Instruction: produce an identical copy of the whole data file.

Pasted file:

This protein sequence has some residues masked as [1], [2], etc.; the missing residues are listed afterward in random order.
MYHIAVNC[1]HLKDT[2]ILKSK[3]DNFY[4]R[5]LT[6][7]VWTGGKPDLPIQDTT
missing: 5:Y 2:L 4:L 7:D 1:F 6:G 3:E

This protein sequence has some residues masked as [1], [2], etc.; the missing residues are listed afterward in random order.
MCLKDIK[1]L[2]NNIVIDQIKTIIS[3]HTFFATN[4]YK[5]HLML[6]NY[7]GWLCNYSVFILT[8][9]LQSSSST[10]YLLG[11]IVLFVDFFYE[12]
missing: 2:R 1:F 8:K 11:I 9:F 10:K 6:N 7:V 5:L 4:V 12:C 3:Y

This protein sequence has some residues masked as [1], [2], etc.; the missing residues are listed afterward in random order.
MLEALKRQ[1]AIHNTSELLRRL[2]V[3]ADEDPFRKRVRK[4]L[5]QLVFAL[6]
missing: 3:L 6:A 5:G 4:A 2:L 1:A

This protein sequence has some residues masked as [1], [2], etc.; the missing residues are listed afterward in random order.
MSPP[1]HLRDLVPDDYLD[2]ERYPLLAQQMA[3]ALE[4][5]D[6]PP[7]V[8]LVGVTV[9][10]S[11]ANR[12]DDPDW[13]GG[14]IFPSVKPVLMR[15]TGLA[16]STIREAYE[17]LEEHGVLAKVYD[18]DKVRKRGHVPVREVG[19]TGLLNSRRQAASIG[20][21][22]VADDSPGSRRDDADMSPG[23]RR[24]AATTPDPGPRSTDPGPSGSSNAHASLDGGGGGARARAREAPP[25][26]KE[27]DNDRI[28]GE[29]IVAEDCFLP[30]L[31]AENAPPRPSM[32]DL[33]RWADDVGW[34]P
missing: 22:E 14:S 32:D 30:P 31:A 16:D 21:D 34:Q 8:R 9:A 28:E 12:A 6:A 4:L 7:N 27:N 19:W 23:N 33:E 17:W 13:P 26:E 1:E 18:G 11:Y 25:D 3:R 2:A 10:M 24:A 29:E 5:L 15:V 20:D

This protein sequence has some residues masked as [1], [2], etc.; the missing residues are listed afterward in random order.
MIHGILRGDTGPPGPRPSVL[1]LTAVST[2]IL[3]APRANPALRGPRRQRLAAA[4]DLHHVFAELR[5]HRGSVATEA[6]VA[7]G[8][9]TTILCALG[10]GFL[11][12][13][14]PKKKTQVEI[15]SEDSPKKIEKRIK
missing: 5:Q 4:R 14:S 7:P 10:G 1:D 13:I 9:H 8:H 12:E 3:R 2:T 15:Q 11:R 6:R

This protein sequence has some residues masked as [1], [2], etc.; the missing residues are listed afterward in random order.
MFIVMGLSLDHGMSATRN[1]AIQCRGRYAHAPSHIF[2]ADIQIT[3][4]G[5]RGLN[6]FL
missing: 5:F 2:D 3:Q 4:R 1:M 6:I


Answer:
This protein sequence has some residues masked as [1], [2], etc.; the missing residues are listed afterward in random order.
MYHIAVNC[1]HLKDT[2]ILKSK[3]DNFY[4]R[5]LT[6][7]VWTGGKPDLPIQDTT
missing: 5:Y 2:L 4:L 7:D 1:F 6:G 3:E

This protein sequence has some residues masked as [1], [2], etc.; the missing residues are listed afterward in random order.
MCLKDIK[1]L[2]NNIVIDQIKTIIS[3]HTFFATN[4]YK[5]HLML[6]NY[7]GWLCNYSVFILT[8][9]LQSSSST[10]YLLG[11]IVLFVDFFYE[12]
missing: 2:R 1:F 8:K 11:I 9:F 10:K 6:N 7:V 5:L 4:V 12:C 3:Y

This protein sequence has some residues masked as [1], [2], etc.; the missing residues are listed afterward in random order.
MLEALKRQ[1]AIHNTSELLRRL[2]V[3]ADEDPFRKRVRK[4]L[5]QLVFAL[6]
missing: 3:L 6:A 5:G 4:A 2:L 1:A

This protein sequence has some residues masked as [1], [2], etc.; the missing residues are listed afterward in random order.
MSPP[1]HLRDLVPDDYLD[2]ERYPLLAQQMA[3]ALE[4][5]D[6]PP[7]V[8]LVGVTV[9][10]S[11]ANR[12]DDPDW[13]GG[14]IFPSVKPVLMR[15]TGLA[16]STIREAYE[17]LEEHGVLAKVYD[18]DKVRKRGHVPVREVG[19]TGLLNSRRQAASIG[20][21][22]VADDSPGSRRDDADMSPG[23]RR[24]AATTPDPGPRSTDPGPSGSSNAHASLDGGGGGARARAREAPP[25][26]KE[27]DNDRI[28]GE[29]IVAEDCFLP[30]L[31]AENAPPRPSM[32]DL[33]RWADDVGW[34]P
missing: 22:E 14:S 32:D 30:P 31:A 16:D 21:D 34:Q 8:R 9:A 28:E 12:A 6:A 4:L 7:N 27:N 19:W 23:N 33:E 17:W 13:P 26:E 1:E 18:G 11:Y 25:D 3:R 2:A 10:M 24:A 29:E 5:L 15:V 20:D

This protein sequence has some residues masked as [1], [2], etc.; the missing residues are listed afterward in random order.
MIHGILRGDTGPPGPRPSVL[1]LTAVST[2]IL[3]APRANPALRGPRRQRLAAA[4]DLHHVFAELR[5]HRGSVATEA[6]VA[7]G[8][9]TTILCALG[10]GFL[11][12][13][14]PKKKTQVEI[15]SEDSPKKIEKRIK
missing: 5:Q 4:R 14:S 7:P 10:G 1:D 13:I 9:H 8:H 12:E 3:R 2:T 15:Q 11:R 6:R

This protein sequence has some residues masked as [1], [2], etc.; the missing residues are listed afterward in random order.
MFIVMGLSLDHGMSATRN[1]AIQCRGRYAHAPSHIF[2]ADIQIT[3][4]G[5]RGLN[6]FL
missing: 5:F 2:D 3:Q 4:R 1:M 6:I